Shell out a little bit more for the Elantra GT Sport and you have a peppy hatch with turbo power.
ESTÉREL, QUÉBEC – Last year, the Honda Civic set a new bar for the compact sedan, and what it means to most Canadians. Offering sporty driving dynamics and plenty of features, the Civic will continue its reign as a high volume seller. It’s not alone on that pedestal though – Hyundai followed very shortly after with the 2017 Elantra (reviewed here). A unanimous winner among our editorial team, the compact from Korea offers just as much as the Japanese entries and some added value, with excellent ride quality to boot. There’s now a five-door variant, and we were invited just north of Montréal to sample the 2018 Hyundai Elantra GT.
Like the sedan it’s based on, the Elantra GT and Elantra GT Sport employ a more conservative look than the outgoing model. From the front, the fascia is familiar from other newer Hyundai models, with the “cascading grille” design and functional air curtains. This blends in with a handsome side profile with a prominent character line and out back, a more traditional hatch shape than the Civic Hatchback (reviewed here). The rear window wraps around the pillars, GT Sport models get a dual exhaust setup. Stylish wheel designs are employed, and vibrant new colours set the Elantra GT apart from blander rivals like the Corolla iM.
The new hatch layout may not be as swooping as the previous Elantra GT (reviewed here), but it makes for a very generous 25 cubic feet of storage space with the seats in place. Fold them down, and this number goes up to 55, which surpasses both the Civic and the Volkswagen Golf. Hyundai boasts that cargo capacity with the seats up exceeds that of the Range Rover Evoque (reviewed here) and Audi Q5. With regards to passenger space, four will be able to ride comfortably even in model equipped with the sunroof, though rear legroom is a luxury for taller folks. The driving position is very good, with ample leg and knee room regardless of configuration.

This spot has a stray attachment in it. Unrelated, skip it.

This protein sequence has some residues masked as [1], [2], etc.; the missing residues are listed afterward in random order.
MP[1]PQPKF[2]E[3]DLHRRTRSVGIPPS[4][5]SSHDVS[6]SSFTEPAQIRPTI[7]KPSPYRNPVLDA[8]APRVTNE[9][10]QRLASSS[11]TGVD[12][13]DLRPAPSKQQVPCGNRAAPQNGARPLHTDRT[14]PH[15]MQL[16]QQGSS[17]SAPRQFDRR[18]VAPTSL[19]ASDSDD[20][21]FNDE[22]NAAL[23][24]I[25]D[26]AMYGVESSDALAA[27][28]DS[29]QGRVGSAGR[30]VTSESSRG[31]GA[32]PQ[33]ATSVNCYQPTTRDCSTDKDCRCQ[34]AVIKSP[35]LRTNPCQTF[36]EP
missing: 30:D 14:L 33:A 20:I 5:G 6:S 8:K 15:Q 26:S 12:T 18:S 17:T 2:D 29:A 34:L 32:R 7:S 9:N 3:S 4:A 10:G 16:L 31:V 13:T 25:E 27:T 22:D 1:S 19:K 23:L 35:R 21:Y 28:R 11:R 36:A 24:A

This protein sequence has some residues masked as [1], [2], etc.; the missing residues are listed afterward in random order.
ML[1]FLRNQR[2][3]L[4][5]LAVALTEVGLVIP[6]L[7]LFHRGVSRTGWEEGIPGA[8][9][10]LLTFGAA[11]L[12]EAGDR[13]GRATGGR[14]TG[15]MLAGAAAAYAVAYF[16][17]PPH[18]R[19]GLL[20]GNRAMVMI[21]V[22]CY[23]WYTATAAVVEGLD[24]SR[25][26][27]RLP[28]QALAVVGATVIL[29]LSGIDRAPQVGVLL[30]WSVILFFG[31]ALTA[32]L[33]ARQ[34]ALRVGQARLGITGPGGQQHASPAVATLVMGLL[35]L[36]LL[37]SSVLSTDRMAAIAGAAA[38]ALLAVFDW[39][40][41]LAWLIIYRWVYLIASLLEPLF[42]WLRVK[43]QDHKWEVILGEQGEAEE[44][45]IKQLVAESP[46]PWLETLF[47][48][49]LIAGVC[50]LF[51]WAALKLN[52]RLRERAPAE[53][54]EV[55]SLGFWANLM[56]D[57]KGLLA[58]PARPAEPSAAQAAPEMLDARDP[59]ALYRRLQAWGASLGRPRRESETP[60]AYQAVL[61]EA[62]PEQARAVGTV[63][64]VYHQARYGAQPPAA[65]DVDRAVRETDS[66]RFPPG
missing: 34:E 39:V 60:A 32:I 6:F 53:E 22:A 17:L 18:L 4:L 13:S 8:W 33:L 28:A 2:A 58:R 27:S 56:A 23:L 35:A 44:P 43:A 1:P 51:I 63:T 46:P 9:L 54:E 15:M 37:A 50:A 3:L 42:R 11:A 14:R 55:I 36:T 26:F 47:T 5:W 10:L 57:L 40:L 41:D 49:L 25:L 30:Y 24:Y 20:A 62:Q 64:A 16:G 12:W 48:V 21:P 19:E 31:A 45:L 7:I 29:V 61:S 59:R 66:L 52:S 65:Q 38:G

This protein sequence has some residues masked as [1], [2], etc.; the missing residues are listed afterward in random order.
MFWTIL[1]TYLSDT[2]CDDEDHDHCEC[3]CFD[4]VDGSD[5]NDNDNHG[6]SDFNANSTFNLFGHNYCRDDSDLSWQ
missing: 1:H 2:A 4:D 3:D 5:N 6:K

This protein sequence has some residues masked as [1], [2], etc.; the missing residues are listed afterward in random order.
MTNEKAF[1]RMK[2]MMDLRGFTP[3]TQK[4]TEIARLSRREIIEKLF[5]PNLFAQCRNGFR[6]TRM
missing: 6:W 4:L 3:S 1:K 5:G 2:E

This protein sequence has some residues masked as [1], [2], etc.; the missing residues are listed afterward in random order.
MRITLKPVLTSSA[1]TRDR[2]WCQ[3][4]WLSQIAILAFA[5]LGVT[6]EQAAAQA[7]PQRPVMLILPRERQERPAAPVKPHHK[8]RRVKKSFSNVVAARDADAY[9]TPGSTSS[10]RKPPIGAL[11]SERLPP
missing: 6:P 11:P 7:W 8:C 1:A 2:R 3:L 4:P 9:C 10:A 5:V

On the inside, the Elantra GT gets some major changes from its sedan counterpart. Infotainment is controlled via an 8.0” touchscreen that now offers Apple CarPlay and Android Auto connectivity. The flat-bottomed wheel on the Elantra Sport has not been carried over here, though the GT Sport gets red stitching and accents throughout as a reminder that you opted for the zippier model. Higher trim levels get a panoramic sunroof, which does a great job brightening up the cabin, and there’s good visibility all around. There is, naturally, some use of cheaper plastics around the cabin, but nothing that really works to the detriment of the car.
Non-Sport variants of the Elantra GT get a naturally aspirated “Nu”-series 2.0L inline four-cylinder, with direct-injection. This is not the same Atkinson Cycle example as seen in the Elantra GLS (reviewed here), and hence output is 162 horsepower at 6,200RPM and 150 lb-ft. of torque at 4,700RPM. The four-pot has an 11.5:1 compression ratio and its performance is right in line with all rivals. Power delivery is smooth, linear, and quiet. The Elantra GT exhibits the same effortlessness as the sedan, with brilliant ride quality and perfect on-center steering feel at highway speeds. This is the compact to have if longer road trips are the norm for your lifestyle. A six-speed manual is available, though most Canadians will opt for the six-speed automatic.